October 20, 2014
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Students help fufill classmate’s Winter Ball dreams
Herald photos by Jennifer Rodrigues
CLASS ACTS: The freshmen in Corinna Calise’s (center) Physics class took on the task of finding a way for Calise to dance with a partner at Winter Ball next month. Their teacher, Joel Glock, explained that many of the students have been in classes with Calise since elementary school and they are very protective of her.

If you stopped by Home Depot on Route 2 in Warwick on Friday morning, you may have seen a group of students from Cranston High School West working on a very special project for a special classmate.

Corinna Calise was diagnosed with spinal muscular atrophy at 10 months old and given only a few years to live. She is now a freshman at Cranston West preparing to attend her first formal dance, the school’s Winter Ball on Jan. 11.

Calise, who will turn 15 in February, has used a power wheelchair since she was 3 years old. In an effort to help make her experience at Winter Ball even more memorable, her Foundations for Physics teacher, Joel Glock, had an idea for a very unique class project.

“I asked them to figure out a way to allow Corinna to dance with a partner at our Winter Ball,” said Glock, explaining that the project began in October.

Glock said that his students, all of whom are freshmen, jumped right into the project, researching ways that people in wheelchairs dance and looking for means to use what they had learned in their physics class to design something to help Calise dance with a partner.

Working periodically over the past two months on the project, Glock’s students came up with the plan to attach a wooden board with a seat to the front of Calise’s chair. Her dance partner would sit on the seat, and when Calise moves her chair, her partner would move with her.

After creating a design plan and a parts list, Glock went to Home Depot to purchase the items and see if they would donate any of the supplies. It was then that he met one of the store’s managers, Eric Oh. They got talking about the project, and Oh said the store would help in a big way.

“They would donate everything and then build it,” said Glock.

Oh had two of his employees who are normally responsible for building the store’s displays, Henry Orzechowski and Larry Cannone, take on the task of making the students’ design a reality.

“Once we started talking, it sounded like something that was right up our alley,” said Oh, explaining that one of the mantras within the Home Depot organization is to help the community with these types of projects. “It was a worthwhile project that we could help out with.”

Not only did they help out, but according to Glock, they took his students’ idea of a small square board with a seat and transformed it to a full sleigh that will attach to the front of Calise’s chair for her partner to sit in.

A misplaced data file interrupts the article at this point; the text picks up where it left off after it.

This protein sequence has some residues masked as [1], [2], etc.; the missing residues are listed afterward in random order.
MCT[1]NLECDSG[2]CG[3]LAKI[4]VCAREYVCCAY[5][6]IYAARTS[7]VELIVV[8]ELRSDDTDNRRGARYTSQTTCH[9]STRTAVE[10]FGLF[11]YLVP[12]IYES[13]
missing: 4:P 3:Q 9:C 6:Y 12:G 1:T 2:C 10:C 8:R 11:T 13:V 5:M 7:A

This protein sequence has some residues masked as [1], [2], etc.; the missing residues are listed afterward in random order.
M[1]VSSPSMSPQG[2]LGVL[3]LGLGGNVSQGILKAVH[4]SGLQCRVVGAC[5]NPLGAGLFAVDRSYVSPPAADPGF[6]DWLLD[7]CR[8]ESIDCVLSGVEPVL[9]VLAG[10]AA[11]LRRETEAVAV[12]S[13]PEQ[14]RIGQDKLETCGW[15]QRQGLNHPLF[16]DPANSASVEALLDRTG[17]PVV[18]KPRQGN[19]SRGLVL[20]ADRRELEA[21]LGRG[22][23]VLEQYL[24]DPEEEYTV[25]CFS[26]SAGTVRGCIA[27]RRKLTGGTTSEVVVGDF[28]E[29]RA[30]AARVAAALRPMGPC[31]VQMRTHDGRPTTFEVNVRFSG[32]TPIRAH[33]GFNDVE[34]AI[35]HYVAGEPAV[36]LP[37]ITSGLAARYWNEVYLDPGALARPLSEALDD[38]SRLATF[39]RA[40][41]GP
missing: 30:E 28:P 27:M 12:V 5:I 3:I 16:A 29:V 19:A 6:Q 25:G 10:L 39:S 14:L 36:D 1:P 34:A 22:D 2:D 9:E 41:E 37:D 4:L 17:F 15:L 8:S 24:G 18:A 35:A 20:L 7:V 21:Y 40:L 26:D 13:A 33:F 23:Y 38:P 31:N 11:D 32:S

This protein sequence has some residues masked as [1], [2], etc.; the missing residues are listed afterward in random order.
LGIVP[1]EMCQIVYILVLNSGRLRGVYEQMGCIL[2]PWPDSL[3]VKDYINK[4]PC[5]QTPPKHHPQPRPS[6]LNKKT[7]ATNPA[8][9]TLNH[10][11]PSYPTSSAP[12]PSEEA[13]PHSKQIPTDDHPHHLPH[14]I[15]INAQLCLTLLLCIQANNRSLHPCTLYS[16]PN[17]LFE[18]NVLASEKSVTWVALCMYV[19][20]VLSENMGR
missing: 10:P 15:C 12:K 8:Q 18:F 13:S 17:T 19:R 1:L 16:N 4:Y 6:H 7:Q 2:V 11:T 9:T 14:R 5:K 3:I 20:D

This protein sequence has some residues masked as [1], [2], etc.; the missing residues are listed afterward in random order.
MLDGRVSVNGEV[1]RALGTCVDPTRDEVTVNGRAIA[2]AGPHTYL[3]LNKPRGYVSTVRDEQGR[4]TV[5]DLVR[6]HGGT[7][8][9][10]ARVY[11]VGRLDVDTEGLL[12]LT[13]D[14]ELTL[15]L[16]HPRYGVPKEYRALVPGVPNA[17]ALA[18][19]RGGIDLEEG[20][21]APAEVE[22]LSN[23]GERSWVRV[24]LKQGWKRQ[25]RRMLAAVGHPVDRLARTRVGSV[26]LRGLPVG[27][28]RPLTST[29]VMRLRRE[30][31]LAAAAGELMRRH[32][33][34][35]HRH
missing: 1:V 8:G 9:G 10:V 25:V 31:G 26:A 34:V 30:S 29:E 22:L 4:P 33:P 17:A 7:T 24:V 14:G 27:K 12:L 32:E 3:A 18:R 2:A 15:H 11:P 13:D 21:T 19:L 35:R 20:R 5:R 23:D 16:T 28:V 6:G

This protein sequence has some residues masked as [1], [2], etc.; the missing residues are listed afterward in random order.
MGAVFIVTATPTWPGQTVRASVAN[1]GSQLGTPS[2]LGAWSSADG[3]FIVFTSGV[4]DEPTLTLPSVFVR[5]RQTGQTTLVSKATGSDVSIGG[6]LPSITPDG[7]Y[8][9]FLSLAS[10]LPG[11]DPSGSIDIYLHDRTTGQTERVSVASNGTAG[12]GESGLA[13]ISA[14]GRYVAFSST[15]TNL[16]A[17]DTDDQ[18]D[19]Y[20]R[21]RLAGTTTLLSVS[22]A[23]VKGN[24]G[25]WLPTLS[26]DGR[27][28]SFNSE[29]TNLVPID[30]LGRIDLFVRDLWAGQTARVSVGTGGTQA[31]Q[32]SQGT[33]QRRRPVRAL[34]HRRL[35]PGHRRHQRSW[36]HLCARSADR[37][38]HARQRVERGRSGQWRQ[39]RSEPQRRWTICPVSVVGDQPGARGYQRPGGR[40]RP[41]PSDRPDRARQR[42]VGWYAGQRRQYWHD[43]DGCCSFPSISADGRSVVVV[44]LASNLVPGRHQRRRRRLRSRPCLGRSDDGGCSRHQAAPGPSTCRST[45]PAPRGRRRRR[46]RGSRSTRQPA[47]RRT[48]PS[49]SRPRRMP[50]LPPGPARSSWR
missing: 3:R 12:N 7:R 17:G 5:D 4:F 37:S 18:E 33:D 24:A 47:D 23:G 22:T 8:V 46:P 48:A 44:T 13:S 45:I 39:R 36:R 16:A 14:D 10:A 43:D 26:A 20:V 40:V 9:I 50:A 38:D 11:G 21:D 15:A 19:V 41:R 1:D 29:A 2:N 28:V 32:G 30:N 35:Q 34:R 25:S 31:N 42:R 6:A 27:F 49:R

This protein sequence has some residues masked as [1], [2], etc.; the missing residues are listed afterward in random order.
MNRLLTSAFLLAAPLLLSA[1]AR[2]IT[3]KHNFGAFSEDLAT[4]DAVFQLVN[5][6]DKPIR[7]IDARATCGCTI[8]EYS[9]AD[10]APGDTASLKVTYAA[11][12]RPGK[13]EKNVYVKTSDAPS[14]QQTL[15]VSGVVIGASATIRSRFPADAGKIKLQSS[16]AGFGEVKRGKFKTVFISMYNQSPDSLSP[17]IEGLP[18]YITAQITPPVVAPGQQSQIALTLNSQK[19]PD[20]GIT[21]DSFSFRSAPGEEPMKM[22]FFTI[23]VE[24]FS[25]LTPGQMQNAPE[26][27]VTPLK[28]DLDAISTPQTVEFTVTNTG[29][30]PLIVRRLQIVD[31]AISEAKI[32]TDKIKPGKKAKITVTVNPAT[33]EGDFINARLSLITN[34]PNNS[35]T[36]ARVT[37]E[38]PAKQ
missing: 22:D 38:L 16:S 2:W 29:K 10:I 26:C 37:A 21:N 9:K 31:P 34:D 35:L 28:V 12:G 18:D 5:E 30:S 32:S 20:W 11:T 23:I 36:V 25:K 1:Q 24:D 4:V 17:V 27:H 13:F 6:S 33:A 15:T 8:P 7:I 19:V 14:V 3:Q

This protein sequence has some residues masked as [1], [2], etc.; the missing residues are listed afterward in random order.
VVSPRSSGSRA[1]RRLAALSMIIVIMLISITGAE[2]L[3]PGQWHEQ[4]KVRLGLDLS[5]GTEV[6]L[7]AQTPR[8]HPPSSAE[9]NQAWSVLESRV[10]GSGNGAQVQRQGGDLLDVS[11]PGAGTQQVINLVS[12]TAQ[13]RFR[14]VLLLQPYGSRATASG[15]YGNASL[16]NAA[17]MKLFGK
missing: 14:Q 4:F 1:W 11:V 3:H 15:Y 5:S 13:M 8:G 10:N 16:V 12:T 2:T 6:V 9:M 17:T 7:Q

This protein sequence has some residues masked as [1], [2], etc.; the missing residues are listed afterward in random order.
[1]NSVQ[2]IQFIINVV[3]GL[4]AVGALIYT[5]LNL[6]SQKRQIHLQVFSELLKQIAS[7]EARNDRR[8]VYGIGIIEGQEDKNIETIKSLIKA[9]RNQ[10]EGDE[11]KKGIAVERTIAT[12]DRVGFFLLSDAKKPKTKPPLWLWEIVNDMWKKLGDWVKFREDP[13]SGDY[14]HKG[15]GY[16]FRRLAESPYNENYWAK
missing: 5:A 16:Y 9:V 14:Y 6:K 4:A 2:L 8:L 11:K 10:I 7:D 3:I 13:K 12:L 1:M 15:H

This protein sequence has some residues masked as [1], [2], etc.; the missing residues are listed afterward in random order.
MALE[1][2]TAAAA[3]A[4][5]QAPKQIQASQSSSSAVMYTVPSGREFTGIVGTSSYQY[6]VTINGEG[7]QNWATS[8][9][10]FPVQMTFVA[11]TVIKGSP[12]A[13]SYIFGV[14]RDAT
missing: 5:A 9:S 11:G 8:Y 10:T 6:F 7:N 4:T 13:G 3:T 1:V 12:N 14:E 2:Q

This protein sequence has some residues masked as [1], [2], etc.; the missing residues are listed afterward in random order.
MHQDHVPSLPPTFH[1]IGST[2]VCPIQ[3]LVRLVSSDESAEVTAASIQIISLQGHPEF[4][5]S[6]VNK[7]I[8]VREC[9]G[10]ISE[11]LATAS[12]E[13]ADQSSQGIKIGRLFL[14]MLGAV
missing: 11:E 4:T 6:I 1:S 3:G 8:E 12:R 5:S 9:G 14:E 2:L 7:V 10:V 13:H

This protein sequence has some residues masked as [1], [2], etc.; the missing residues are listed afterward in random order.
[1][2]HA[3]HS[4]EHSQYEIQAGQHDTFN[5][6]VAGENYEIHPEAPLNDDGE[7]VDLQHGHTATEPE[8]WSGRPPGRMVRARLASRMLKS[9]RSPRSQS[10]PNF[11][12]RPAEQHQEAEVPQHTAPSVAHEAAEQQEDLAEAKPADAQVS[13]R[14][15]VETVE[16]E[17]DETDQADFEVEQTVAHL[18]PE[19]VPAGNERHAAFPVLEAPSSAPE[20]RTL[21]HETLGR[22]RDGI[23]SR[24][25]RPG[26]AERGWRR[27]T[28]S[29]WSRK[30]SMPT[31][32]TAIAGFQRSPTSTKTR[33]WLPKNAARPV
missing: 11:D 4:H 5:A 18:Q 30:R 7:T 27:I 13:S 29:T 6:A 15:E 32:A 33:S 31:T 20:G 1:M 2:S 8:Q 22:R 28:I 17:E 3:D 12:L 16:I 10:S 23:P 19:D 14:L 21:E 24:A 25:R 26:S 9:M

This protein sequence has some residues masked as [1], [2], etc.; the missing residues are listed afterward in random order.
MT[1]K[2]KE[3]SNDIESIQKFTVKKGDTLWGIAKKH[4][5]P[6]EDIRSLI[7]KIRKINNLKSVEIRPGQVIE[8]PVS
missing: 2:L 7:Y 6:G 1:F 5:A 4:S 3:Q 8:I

“The people here at Home Depot have been amazing. They’ve done everything except the decorating,” said Glock.

The job of decorating the sleigh fell to Glock’s students, who were at the Home Depot location last Friday to design, paint and decorate the wooden sleigh to match the theme of their dance, Fire and Ice.

Glock recruited two senior art students to help with the designing of the sleigh.

“It’s a big community effort,” said Glock.

The students were painting the sleigh with flames and ice designs, as well as incorporating some artistic depictions of physics concepts involving the interaction between hot and cold (a way to incorporate science into the project).

Once the paint dried, the students planned to decorate the sleigh with battery-powered snowflake lights, candy canes, fake snow, and red and blue glitter decorations to match the Fire and Ice theme.

Home Depot also donated all of the paint and decorations. Once the decorating was complete, Orzechowski would be tasked with finding the best way to attach the sleigh to Calise’s chair.

“I think it will really help make the dance nice for her,” said Cannone, who was monitoring the work being done by the students.

As her classmates worked on her special sleigh, Calise watched with a big smile on her face.

“It’s really cool,” said Calise. “I’m so excited they did it.” Calise also said she is very excited to attend the dance and pick up her dress over the winter break.

Calise’s father, Michael, was also at the Home Depot watching the students complete the project for his daughter.

“It was just incredible to see,” he said, adding that it shows what an exceptional teacher Glock is, as well as how great the students are.

“To see the kids come together and their creativity, is a wonderful thing,” said Michael. “The ultimate experience is for her to enjoy the dance.”

While Glock said he will assign special, creative projects from time to time, this is the first time the project has been to benefit one particular student. But because of the special relationship between Calise and her classmates, Glock found it to be fitting. “A lot of them have been going to school together since elementary school, so they are very protective of her,” said Glock.

In addition to being a special project for a classmate, Glock explained that working on designs for the sleigh meets the new Next Generation Science Standards that have been implemented at Cranston West. The standards include a technology and engineering component, and Glock says this project matches up with that nicely.

But the true purpose of this project is to ensure that Calise has a memorable night at the Winter Ball, dancing the night away with her many dance partners.


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